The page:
When Audrey Hepburn went careening with Gregory Peck on a scooter through the cobbled streets of Rome in “Roman Holiday,” the Vespa she drove was simple enough that she could just jump on, twist the throttle and get to her destination — even if her execution was slightly inelegant for a princess.
Italian aerospace engineer and aviator Simone Castellani is working to similarly simplify the experience for pilots, albeit after they obtain a proper license. He is part of a GE team developing a digital brain for turboprop planes that will make flying them so easy “my mom could do it,” he says. “Everything is done automatically. In a way, it is just like flying a scooter.”
The idea for the digital brain came from Brad Mottier, who runs GE Aviation’s Business and General Aviation unit. The technology, officially called Full Authority Digital Engine Control, or FADEC, is common in jets, but it has never been used in commercial turboprop planes. That’s because most Cessnas, Beechcrafts, Air Tractors and other aircraft in this category use engines based on designs that are several decades old. Using FADEC on them wouldn’t be practical without other major changes. “The turboprop market has not gone through a major redesign in a long time,” Castellani says. “Using FADEC [ with integrated propeller control] on those engines would be like putting the most modern fuel controller on a car from 30 years ago.”
But things changed two years ago when Mottier asked his engineers to design a brand-new engine called Catalyst. The engine uses components originally developed for supersonic jet engines, 3D-printed parts, and, for the first time, FADEC. “Everything is new on the Catalyst,” Castellani says. “Since we have designed this new engine from scratch, we felt this was the right engine for the technology.”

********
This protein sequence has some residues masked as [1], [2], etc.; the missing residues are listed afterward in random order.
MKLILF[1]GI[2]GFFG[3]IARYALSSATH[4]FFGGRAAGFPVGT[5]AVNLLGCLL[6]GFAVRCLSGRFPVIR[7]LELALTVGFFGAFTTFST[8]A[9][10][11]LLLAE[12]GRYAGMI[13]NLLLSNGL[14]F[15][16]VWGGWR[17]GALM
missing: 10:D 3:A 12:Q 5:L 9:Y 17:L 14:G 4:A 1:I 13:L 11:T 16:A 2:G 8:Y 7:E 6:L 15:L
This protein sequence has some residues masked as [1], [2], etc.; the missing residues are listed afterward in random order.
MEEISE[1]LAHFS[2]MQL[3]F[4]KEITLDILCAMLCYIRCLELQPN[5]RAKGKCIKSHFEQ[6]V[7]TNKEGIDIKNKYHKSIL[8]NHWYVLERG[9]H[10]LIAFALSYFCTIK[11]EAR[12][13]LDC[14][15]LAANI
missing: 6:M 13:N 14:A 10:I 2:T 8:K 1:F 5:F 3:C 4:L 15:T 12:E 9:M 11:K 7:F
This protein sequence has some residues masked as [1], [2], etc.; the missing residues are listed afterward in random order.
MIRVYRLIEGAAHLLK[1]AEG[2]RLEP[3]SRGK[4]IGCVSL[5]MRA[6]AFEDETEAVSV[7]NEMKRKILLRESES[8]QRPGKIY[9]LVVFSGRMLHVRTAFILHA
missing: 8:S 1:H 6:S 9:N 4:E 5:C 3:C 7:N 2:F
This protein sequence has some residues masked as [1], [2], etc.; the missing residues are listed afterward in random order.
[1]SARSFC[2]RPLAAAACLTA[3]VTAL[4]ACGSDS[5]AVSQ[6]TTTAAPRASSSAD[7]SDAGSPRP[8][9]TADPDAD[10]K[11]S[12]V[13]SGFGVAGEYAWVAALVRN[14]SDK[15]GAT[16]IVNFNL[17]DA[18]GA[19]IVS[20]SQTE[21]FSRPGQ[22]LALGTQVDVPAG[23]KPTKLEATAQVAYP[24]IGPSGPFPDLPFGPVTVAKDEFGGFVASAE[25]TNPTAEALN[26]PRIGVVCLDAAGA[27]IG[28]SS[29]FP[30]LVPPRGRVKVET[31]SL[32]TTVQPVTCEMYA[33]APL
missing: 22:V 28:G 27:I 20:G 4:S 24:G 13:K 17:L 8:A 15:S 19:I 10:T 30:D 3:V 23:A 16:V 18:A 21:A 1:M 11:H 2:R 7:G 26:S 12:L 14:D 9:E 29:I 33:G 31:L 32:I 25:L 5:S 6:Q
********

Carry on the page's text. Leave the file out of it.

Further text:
Both Castellani and Mottier are at the EAA AirVenture Oshkosh this week, the world’s largest airshow taking place every July in Wisconsin. GE Aviation brought a full-scale replica of the Catalyst engine there, including the FADEC. GE has built five Catalysts for testing. They have already accumulated 1,100 combines hours in test operations, including simulated altitude testing at 41,000 feet.
Castellani has spent the last two decades working in China, the Czech Republic and elsewhere for Avio Aero, the Italian aviation powerhouse GE Aviation acquired in 2013. Today, he is based at the company’s headquarters just outside of Turin, the northern Italian industrial town steeped in engineering and the birthplace of Fiat cars. He loves to fly during his time off, and the technology he’s building could make his hobby more enjoyable.
Today, when Castellani flies a turboprop plane, he controls the power of the engine with one lever and the pitch of the propeller blades with another. He uses a manual that tells him the right settings for engine and propeller speeds, depending on altitude, temperature, efficiency and other conditions. To manage thrust, he has to set the engine power and the propeller speed independently, taking care not to exceed any of the engine limits. “I am a pilot, and I can tell you that flying a modern turboprop plane requires a lot of effort,” he says. “Most of the time, you are really watching the gauges in the cockpit instead of looking out.”